Letters - June 18, 2018

Pensioners suffering in the Britain of today

Monday, 18th June 2018, 2:50 pm
Updated Tuesday, 19th June 2018, 3:37 pm
Pensioners Parliament march in Blackpool town centre

Good to see the picture special on the pensioners’ parliament (The Gazette, June 13).

Pensioners are sick of Tory parroting that they’ve never had it so good.

The National Pensioners Convention has just published an age audit on pensioners’ incomes, health, diet, lifestyle, social exclusion and future generations. This reveals a catalogue of problems:

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* Some 1.9 million older people are living in poverty. British pensioners are the worst out of 37 developed countries in relation to wages and not being able to afford a decent lifestyle.

* Cuts of £6bn to adult social care means 1.2 million don’t get the care they need, with 500,000 to 800,000 suffering abuse and neglect.

* There are also among four million households living in fuel poverty, unable to heat their homes.

The Government can only start to address the issues facing older people when they show just what life is like for millions of pensioners in 21st century Britain. Then they can design and map out the kind of services and welfare that are needed to look after and support people after a longer and longer lifetime of work.

At the moment, the UK is not the best place in which to grow older and that needs to change for both today’s pensioners and the pensioners of tomorrow.

Royston jones



Turn it off and get outside... it’s nice

There have been a number of reports of the dangers of too much online gaming, with concerns ranging from sore thumbs to poor school results, although now the emphasis is on mental health.

The WHO (World Health Organisation) has now included it as a disorder in the draft version of the 2018 International Classification of Diseases (ICD-11).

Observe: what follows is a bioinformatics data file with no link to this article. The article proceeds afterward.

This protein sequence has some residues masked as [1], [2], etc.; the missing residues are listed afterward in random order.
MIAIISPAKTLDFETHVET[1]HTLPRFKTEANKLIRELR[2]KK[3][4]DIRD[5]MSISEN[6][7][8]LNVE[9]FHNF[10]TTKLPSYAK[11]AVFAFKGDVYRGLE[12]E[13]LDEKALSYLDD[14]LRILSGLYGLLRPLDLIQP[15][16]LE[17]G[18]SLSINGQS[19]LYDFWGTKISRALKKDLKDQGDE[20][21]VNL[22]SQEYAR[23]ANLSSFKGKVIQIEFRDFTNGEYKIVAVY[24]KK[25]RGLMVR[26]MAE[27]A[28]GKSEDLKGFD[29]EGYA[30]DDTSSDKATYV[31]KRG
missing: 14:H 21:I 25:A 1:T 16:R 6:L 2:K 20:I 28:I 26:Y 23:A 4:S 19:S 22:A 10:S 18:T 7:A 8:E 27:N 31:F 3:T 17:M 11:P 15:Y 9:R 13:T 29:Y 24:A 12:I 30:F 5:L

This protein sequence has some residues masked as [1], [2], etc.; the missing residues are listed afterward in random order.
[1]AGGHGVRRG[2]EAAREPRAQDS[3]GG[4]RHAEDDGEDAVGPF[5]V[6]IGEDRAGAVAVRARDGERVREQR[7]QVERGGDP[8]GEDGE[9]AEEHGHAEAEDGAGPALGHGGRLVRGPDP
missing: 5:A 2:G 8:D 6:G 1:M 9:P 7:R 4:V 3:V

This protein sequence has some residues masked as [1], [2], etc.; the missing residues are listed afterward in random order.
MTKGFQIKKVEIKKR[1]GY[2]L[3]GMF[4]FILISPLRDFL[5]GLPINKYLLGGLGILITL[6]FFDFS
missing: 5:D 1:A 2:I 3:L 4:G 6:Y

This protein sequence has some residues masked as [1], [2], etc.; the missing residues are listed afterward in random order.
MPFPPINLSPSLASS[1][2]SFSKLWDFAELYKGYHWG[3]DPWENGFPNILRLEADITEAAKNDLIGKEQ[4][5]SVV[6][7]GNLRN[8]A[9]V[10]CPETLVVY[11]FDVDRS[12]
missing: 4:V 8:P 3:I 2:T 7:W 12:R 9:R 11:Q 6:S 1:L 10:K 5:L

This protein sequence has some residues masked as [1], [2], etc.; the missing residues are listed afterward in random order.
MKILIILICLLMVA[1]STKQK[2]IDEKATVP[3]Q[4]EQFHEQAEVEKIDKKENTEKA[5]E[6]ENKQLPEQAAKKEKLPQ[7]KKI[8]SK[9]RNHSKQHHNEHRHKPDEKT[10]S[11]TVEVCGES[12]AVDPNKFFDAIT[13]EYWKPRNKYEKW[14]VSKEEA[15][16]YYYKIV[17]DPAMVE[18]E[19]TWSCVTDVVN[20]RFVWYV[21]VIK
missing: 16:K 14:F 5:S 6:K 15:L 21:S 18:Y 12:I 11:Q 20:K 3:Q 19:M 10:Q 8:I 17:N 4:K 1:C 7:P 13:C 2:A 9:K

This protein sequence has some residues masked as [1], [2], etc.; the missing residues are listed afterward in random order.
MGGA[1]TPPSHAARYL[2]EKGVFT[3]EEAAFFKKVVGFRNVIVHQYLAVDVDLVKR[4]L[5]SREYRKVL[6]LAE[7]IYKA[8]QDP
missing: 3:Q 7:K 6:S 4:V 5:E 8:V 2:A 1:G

The idea that it is a medical issue seems difficult to comprehend for those over 30.

The older citizens have their own ‘time wasters’ – crosswords, card games, sudoko – and these are not talked of as being addictive although another example, the poker machine, is a different matter altogether.

There seems to be many young people who spend much of their time online with Facebook – friends you have never met, YouTube – cats are cute and Instagram – photos that don’t seem real, but the issue is can they stop?

A medically defined online addiction needs to be treated in the way of most addictions including recognising the problem, stopping the action, finding the underlying cause and repairing relationships with family and friends. This is far more difficult than just switching off the device.

There needs to be an emphasis on a better use of time – study, sport and volunteering would be better options for themselves and others.

There also needs to be some control over the inclusion of game components designed to get young people playing and keeping them playing. Turn off, go outside and get some sunlight – it’s actually nice.

Dennis Fitzgerald

via email


Don’t kill baby birds with kindness

At this time of year, we get calls from the public about the seemingly helpless baby birds they’ve discovered on the ground. But it’s vital that people resist the urge to intervene – this is a natural part of the bird’s development, so keep calm and step away.

Just before baby birds are ready to take flight for the first time, they leave their nest – ‘fledge’ as it’s called. Fledglings then spend a couple of days on the ground, developing their final flight feathers. The fledglings will hop around your garden in broad daylight – hence why members of the public are convinced they need rescuing.

Another common fear is that the fledgling has been deserted by its parents. But fledglings are unlikely to be abandoned. Mum and dad are probably off gathering food or hiding nearby, waiting for you to leave. Removing a fledgling from the wild reduces its chances of long-term survival. There are only a couple of situations when the public should lend a helping hand such as if it is immediate danger or injured.

However, sometimes a parent bird will intentionally eject a chick from the nest if they sense it has an underlying health problem or is dying. It’s a harsh truth to stomach, as humans we want to fix things, but sometimes we need to allow the law of nature to run its course.

Chris Collett

RSPB Northern England